The Twitter post, expressing the worst fears of abortion-rights supporters, quickly went viral.
But if there is weeping and gnashing of teeth — on the pro-choice side — over the future of Roe v. Wade, the mood is something entirely different among thousands of pro-life advocates gathering in Wichita, Kan., this weekend.
Coincidentally, the National Right to Life committee's three-day national convention started this morning — the day after the Kennedy news shook the nation's political and legal landscape.
This post mainly serves as a public service announcement that regional newspapers — including the Kansas City Star and the Wichita Eagle — are following the convention and have produced some excellent coverage already.
Today's in-depth preview of the convention by the Star mixes crucial details and relevant context both on the National Right to Life Committee and red-state Kansas itself:
For the first time in its 50-year history, the nation’s largest anti-abortion organization is holding its annual convention in Kansas, a state seen by many in the movement as a model for passing tough abortion restrictions.
The National Right to Life Committee, which has affiliates in every state and more than 3,000 chapters across the country, will open its convention Thursday morning at the Sheraton Overland Park with 90 minutes of speeches by Gov. Jeff Colyer and others.
“There’s a lot of enthusiasm and optimism in the pro-life base right now,” said National Right to Life President Carol Tobias. “We are seeing a lot of young people getting involved. We have a president who is issuing great pro-life orders and actions. And he’s appointing judges to the courts that we believe will strictly interpret the Constitution and not make it up as they go along.”
And yes, the Star notes the significance of Kennedy's retirement:
The abortion issue will be even more at the forefront now, with Supreme Court Justice Anthony Kennedy announcing his retirement on Wednesday, a move that will allow President Donald Trump an opportunity to solidify conservative control of the high court.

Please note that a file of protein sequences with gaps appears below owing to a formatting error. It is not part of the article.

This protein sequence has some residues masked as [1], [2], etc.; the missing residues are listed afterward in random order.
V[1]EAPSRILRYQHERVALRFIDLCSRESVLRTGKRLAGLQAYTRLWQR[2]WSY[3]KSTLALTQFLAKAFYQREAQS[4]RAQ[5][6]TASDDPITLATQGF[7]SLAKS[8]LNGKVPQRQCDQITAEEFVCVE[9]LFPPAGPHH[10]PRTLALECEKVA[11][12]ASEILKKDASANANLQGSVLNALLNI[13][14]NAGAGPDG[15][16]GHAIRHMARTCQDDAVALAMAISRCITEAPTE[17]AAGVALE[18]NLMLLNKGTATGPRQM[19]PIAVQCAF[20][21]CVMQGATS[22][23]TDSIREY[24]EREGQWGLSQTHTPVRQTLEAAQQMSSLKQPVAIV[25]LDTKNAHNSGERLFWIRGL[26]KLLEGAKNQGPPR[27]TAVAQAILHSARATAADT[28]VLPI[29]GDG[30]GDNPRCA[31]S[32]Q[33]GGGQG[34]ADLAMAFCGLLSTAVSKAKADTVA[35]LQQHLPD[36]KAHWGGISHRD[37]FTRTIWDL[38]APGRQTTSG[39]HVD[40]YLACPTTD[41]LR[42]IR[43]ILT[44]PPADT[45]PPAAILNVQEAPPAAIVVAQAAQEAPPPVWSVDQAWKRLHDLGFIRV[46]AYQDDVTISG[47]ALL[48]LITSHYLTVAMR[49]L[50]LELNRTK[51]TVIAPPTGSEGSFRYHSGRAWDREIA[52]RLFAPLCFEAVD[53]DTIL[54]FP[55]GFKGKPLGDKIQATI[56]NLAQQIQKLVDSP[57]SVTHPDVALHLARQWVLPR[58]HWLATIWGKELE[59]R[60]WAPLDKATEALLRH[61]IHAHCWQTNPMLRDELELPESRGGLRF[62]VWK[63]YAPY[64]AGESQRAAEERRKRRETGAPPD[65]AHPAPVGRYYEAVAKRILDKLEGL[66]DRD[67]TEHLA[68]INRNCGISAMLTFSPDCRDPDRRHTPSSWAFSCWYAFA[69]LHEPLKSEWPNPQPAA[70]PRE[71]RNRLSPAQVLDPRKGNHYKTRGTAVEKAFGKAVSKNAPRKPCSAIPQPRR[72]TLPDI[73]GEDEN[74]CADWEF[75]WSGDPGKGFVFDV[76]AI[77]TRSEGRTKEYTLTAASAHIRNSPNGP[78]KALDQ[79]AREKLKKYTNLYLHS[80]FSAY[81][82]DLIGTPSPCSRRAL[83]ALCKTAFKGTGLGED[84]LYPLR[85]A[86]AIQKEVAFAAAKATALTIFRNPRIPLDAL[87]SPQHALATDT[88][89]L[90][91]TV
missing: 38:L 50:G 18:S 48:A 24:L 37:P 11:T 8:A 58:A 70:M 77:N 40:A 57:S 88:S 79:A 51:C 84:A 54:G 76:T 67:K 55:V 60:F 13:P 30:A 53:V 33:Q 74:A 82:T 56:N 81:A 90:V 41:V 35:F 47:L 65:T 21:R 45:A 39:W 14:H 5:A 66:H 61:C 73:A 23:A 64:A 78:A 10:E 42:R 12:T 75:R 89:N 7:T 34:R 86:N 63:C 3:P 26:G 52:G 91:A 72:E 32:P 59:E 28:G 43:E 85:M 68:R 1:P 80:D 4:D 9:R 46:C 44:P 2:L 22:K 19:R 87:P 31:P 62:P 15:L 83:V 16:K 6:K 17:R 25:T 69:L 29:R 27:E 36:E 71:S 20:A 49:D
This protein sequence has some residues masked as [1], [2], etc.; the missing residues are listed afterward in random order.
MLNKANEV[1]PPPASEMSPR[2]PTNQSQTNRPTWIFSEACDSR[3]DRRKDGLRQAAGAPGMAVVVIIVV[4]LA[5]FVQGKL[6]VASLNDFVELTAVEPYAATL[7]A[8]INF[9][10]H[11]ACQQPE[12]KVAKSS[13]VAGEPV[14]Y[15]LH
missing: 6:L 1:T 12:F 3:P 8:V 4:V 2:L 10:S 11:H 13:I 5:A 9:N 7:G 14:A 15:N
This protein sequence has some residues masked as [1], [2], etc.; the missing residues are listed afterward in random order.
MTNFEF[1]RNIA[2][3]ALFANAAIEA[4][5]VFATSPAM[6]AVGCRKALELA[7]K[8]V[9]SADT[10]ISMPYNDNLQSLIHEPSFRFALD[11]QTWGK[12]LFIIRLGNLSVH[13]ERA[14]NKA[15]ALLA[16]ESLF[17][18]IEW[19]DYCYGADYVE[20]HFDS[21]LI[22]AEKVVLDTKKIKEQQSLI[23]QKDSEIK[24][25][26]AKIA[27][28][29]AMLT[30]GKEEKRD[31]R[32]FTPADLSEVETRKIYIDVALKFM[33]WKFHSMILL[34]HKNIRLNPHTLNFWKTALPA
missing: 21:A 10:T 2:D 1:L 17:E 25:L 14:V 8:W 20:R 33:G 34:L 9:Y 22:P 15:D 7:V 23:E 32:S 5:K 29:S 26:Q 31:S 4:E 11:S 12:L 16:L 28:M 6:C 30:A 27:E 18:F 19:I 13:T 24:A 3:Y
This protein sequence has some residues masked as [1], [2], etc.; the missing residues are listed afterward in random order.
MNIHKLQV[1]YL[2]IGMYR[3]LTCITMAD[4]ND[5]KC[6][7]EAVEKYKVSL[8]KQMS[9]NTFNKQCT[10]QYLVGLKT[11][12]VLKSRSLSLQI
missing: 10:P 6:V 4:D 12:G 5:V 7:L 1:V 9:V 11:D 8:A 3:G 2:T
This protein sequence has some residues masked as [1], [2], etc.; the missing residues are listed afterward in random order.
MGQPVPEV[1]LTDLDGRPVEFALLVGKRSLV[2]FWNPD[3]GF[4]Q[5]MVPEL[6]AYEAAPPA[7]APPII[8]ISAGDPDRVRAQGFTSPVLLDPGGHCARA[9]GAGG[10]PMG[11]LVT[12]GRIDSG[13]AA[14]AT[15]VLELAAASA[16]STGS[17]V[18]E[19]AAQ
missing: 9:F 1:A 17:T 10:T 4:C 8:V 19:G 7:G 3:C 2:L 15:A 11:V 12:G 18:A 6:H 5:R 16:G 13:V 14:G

The 81-year-old Kennedy, a Republican appointee, has been a key vote on the abortion issue, generally supporting abortion rights during his time on the court. Trump has repeatedly pledged to appoint justices who want to overturn Roe v. Wade, the landmark 1973 case that recognized a woman's right to an abortion.
Meanwhile, the Wichita paper has a new story out this afternoon highlighting the giddy mood of convention attendees:
Judy Budde saw Donald Trump as the lesser of two evils.
But that was back during the 2016 election, when people thought about how picking Trump could change the course of the U.S. Supreme Court and American history. Now, he’s the president, he has the 78-year-old Budde's support, and she’s getting exactly what she wanted by choosing him.
As National Right to Life, the nation’s largest anti-abortion organization, began holding its annual convention Thursday in Overland Park, there was a feeling of happiness among those filling the convention center.
“I feel wonderful that he is going to get a chance to appoint someone new,” said Budde, of Kansas City. “”And we hope we can get all this stuff reversed.”
That hope was echoed by many in the anti-abortion movement Thursday, where people ranging from Arizona to Boston to suburban Kansas City spent the first of the three days at the convention.
The Eagle report reflects the other side, too, as good journalism should:
While abortion opponents rejoiced, abortion-rights advocates were preparing to fight.
Access to safe and legal abortion has long been under attack, said Brandon J. Hill, president and CEO of Planned Parenthood Great Plains Votes, and “anti-abortion activists haven’t been shy about declaring this their chance to make it illegal in the U.S. to access abortion.”
“Our supporters in Kansas will be fighting like hell and demanding that their senators reject any Supreme Court nominee that opposes Roe v. Wade and the right to safe, legal abortion,” Hill said in a statement.
Given the Kennedy news, it'll be interesting to see if the convention draws any national media interest. I didn't find any (so far) in a quick Google search.
The abortion issue itself is, of course, sparking plenty of national-level reporting and analysis. As always, Godbeat pro Emma Green of The Atlantic offers an interesting, insightful perspective on "The Coming Battle to Overturn Roe v. Wade."